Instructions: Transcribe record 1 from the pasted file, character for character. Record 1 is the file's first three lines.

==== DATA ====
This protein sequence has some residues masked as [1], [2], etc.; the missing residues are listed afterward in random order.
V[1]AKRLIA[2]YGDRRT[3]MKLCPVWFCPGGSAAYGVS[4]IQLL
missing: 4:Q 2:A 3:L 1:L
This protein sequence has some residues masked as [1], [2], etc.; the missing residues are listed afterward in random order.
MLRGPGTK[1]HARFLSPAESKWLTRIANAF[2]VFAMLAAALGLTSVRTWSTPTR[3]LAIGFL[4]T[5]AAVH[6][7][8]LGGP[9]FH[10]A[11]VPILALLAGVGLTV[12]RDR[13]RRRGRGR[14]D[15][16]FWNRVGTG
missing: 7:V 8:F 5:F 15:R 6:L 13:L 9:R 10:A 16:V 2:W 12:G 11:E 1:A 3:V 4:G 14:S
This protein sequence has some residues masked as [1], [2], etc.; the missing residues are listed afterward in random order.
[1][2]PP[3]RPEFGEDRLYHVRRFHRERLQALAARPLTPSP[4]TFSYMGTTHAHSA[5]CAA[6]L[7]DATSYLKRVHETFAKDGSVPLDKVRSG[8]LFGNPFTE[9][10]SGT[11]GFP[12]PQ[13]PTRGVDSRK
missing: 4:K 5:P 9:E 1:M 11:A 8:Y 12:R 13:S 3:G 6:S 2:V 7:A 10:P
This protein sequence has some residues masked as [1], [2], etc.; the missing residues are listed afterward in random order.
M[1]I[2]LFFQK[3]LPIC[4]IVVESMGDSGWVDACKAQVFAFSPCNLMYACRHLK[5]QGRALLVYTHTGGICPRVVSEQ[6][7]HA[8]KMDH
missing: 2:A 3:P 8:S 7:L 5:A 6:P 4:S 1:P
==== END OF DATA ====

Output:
This protein sequence has some residues masked as [1], [2], etc.; the missing residues are listed afterward in random order.
V[1]AKRLIA[2]YGDRRT[3]MKLCPVWFCPGGSAAYGVS[4]IQLL
missing: 4:Q 2:A 3:L 1:L